- Prospective short circuit current
The prospective short circuit current (PSCC) is the highest electric current which can exist in a particular electrical system under short-circuit conditions. It is determined by the voltage and impedance of the supply system. It is of the order of a few thousand amperes for a standard domestic mains electrical installation, but may be as low as a few milliamperes in a SELV (Safety Extra Low Voltage or, occasionally, Separated Extra Low Voltage) system or as high as hundreds of thousands of amps in large industrial power systems.
When designing an electrical installation fuses and circuit breakers must be chosen so that they can safely break the current of a short circuit. When a large electric current is interrupted an arc forms, and if the breaking capacity of a fuse or circuit breaker is exceeded, it will not extinguish the arc. Current will continue, resulting in damage to equipment, fire or explosion.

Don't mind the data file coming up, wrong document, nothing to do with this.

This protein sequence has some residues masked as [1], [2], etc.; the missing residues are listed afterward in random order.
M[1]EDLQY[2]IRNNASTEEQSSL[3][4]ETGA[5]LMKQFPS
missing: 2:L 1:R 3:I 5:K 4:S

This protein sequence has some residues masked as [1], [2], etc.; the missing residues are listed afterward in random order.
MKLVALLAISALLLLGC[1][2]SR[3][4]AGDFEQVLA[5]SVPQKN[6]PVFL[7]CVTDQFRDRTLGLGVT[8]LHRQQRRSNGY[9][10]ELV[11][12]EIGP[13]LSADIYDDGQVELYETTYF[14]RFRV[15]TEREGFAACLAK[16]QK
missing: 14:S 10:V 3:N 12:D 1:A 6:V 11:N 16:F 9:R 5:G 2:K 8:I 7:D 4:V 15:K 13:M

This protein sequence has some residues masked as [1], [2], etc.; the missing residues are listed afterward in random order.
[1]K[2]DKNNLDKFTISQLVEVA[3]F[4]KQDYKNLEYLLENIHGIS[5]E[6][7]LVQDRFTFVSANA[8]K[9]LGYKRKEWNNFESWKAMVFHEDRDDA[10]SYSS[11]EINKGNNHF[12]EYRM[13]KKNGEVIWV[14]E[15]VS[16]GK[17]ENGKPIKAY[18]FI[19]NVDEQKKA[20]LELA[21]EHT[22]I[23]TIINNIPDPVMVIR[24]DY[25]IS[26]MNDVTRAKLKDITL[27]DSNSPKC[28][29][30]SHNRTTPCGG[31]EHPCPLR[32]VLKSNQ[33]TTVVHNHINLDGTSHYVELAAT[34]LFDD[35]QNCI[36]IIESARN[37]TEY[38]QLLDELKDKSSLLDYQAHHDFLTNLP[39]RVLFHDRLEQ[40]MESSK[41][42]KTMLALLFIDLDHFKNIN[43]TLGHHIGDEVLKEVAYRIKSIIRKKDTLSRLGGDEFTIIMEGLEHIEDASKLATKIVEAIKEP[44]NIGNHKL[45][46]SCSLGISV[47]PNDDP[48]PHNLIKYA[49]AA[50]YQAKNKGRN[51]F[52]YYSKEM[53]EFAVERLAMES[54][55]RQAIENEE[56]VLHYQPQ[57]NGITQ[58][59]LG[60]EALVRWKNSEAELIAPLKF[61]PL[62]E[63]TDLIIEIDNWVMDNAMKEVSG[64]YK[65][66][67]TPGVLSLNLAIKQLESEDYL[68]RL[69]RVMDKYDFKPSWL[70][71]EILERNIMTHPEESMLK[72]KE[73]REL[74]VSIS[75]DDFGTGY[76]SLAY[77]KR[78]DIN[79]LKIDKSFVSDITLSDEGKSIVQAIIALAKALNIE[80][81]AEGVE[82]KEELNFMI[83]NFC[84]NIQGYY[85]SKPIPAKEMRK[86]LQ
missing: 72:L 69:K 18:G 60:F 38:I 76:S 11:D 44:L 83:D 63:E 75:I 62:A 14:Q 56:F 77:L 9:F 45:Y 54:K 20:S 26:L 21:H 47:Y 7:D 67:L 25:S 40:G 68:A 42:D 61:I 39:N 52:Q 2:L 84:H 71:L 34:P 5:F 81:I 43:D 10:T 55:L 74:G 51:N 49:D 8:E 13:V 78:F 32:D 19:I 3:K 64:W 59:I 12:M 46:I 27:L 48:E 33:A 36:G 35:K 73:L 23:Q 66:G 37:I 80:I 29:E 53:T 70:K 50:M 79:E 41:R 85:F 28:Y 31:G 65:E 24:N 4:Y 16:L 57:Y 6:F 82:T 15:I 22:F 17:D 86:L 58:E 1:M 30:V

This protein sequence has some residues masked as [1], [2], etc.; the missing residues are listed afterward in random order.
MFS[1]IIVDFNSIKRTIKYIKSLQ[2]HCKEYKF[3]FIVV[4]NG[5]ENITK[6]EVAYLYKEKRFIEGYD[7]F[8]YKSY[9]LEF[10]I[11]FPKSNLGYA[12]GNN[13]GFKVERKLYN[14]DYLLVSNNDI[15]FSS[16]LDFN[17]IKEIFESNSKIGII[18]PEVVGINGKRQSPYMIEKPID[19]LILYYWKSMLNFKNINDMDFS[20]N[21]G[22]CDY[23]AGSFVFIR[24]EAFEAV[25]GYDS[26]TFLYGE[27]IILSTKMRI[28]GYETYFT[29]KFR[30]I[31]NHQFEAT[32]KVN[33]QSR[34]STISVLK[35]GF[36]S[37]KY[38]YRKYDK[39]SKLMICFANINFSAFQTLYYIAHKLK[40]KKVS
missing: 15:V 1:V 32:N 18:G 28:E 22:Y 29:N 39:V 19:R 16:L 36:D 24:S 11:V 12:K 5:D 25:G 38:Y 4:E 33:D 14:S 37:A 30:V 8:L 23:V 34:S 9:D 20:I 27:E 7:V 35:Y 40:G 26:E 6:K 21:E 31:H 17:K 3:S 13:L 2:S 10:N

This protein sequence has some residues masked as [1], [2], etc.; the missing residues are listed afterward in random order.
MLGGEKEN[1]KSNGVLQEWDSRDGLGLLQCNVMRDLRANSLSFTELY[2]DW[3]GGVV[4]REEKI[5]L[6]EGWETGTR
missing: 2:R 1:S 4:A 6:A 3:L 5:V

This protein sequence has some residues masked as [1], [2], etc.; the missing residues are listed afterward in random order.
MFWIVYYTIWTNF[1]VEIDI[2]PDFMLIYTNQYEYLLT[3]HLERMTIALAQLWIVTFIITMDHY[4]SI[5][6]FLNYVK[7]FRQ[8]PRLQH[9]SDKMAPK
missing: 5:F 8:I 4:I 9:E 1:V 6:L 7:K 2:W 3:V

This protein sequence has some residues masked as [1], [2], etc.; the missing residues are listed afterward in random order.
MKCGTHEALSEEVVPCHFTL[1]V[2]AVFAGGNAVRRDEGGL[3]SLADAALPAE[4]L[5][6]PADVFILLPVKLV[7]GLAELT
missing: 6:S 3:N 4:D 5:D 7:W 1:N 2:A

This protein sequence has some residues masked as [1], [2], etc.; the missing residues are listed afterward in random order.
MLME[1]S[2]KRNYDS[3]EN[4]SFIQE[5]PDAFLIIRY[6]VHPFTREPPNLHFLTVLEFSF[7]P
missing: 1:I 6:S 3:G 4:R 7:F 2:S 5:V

In designing domestic power installations the short-circuit current available on the electrical outlets should not be too high or too low. The effect of too high short circuit current is discussed in the previous paragraph. The short circuit current should be around 20 times the rating of the circuit to ensure the branch circuit protection clears a fault quickly. Quick disconnecting is needed, because in live-ground short circuit the grounding pin potential on the power outlet can rise compared to the local earth (concrete floor, water pipe etc.) during short circuit to a dangerous voltage, which needs to be shut down quickly for safety. If the short circuit current is lower than this figure, special precautions need to be taken to make sure that the system is safe; those usually include using a residual current device (sometimes called a ground fault interrupter) for extra protection.
The short circuit current available on the electrical outlets is often tested when inspecting new electrical installations to make sure that the short circuit current is within reasonable limits. A high short circuit current on the outlet also shows that the resistance from the electrical panel to the outlet is low, so there won't be unacceptably high voltage drop on the wires under normal load.Categories:
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